Gilded dome asserts Islam's claim to Holy sites: King Hussein's financing of restoration work is sending a message to the Israelis and the Arabs, writes Sarah Helm in Jerusalem

HIGH above Islam's third holiest shrine an Irish workman hoisted up a sheet of gold-plated metal, ready to gild another grey square in the giant patchwork dome that dominates Jerusalem's skyline. In the laboratories down below, a crescent moon was taken away by men in white coats, to be plated with gold before being raised 40 feet to top the Dome of the Rock, on the Haram al- Sharif, 'The Noble Sanctuary'.

After two years, restoration work on Jerusalem's most famous landmark is near completion. The pounds 4.4m bill is being paid by King Hussein of Jordan, who hired a Northern Irish company, Mivan - whose last job was Euro-Disney - to do the work.

The 1,200sq metre expanse, previously covered with leaky aluminium, is to be the biggest gilded dome in the world. In a city where, above any other, symbols connote power, the significance of the project is immense.

At a crucial moment in the Middle East peace talks, King Hussein - who, as a descendant of the prophet Mohamed, claims custodianship of Jerusalem's Muslim Holy Sites - is sending a message to Israel. The gilded dome is a reassertion of Islam's claim to Jerusalem's Holy Sites.

East Jerusalem, including the Holy Sites of the Old City - sites holy to Muslims, Christians and Jews - has been under Israeli occupation since Israel seized the Arab sector of the city from Jordanian control in the 1967 war. Israel says the whole city - East and West - will remain forever Israel's 'unified capital'.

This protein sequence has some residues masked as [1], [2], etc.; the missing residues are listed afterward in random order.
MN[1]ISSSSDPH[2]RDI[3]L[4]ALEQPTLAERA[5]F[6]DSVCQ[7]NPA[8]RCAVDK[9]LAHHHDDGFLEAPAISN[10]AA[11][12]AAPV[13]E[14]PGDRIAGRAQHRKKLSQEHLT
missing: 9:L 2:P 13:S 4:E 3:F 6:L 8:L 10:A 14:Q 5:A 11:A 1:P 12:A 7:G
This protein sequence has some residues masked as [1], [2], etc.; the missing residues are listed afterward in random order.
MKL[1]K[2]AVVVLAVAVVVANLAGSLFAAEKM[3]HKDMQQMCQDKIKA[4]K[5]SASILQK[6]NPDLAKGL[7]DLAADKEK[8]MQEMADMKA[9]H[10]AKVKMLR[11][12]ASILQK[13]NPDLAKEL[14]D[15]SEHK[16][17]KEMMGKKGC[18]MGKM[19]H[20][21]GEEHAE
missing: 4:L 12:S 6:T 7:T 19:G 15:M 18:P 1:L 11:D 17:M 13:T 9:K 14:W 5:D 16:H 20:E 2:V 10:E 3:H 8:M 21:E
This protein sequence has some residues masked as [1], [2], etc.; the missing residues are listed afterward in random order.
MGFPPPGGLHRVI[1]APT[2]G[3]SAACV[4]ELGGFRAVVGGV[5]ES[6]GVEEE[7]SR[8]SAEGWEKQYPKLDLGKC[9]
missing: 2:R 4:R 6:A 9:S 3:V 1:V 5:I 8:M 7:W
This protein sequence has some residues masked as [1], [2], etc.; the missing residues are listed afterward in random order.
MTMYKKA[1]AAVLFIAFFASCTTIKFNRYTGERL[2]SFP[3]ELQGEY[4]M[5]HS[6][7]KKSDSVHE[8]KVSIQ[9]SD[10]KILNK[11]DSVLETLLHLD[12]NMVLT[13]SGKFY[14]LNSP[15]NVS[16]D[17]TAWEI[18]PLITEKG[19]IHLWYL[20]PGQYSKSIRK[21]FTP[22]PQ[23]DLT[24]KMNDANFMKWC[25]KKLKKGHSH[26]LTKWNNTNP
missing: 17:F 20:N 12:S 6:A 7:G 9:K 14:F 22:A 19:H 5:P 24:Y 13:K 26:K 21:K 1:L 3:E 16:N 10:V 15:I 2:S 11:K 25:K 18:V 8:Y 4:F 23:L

No Arab country, however, can accept Israel's occupation of East Jerusalem and the Holy Sites.

A focus of bloody struggle so often before, the Haram al-Sharif, also site of the al-Aqsa Mosque, is certain to be the main battleground for future political and religious claims to the city. The Haram, known to Jews as the Temple Mount, sits on a spot venerated by them as the original site of The Temple.

But now, the question of whether the Palestine Liberation Organisation would seek to take over the King's custodianship of the sites is on everyone's mind. Since the peace talks, the PLO leader, Yasser Arafat, has cast an acquisitive eye over the Haram, indicating he would like the keys to the Holy Sites to return from Amman to Arab Jerusalem.

Guardianship of the sites gives significant power. King Hussein oversees not only the Haram al-Sharif, but 850 mosques, and numerous religious institutions, as well as large chunks of land, in the West Bank and Jerusalem.

King Hussein never relinquished his custodial role of the Holy Sites through the Ministry of Religious Endowments (Awkaf). The Hashemites have never recovered from the humiliation of being evicted from Islam's two holiest sites, Mecca and Medina, by the Saudis in 1927.

King Hussein was spurred into action after King Fahd of Saudi Arabia made a bid to pay for the restoration. The Hashemite monarch sold a house in London to raise money for the work.

Mr Arafat has hinted he would like to pray at the Haram al-Sharif when he returns to the West Bank in the spring, by which time the King's new dome will be shining in all its glory. If the PLO chairman does visit the site, he is certain to use such an occasion to stake his territorial claim.

TABA - Israeli and PLO negotiators reportedly agreed yesterday on key points blocking implementation of their autonomy accord, but then became mired in differences over the extent of Israeli withdrawal from Jericho, AP reports.

(Photograph omitted)

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